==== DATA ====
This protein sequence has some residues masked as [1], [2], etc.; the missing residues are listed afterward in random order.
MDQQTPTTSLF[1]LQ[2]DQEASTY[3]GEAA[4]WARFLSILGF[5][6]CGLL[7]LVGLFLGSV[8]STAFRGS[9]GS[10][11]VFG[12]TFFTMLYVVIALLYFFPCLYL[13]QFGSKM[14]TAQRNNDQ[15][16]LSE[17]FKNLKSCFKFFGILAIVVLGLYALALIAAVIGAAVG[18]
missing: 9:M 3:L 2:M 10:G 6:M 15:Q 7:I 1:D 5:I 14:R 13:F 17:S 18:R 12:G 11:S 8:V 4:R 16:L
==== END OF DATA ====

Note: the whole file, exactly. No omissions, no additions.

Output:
This protein sequence has some residues masked as [1], [2], etc.; the missing residues are listed afterward in random order.
MDQQTPTTSLF[1]LQ[2]DQEASTY[3]GEAA[4]WARFLSILGF[5][6]CGLL[7]LVGLFLGSV[8]STAFRGS[9]GS[10][11]VFG[12]TFFTMLYVVIALLYFFPCLYL[13]QFGSKM[14]TAQRNNDQ[15][16]LSE[17]FKNLKSCFKFFGILAIVVLGLYALALIAAVIGAAVG[18]
missing: 9:M 3:L 2:M 10:G 6:M 15:Q 7:I 1:D 5:I 14:R 13:F 17:S 18:R 12:G 11:S 8:V 4:R 16:L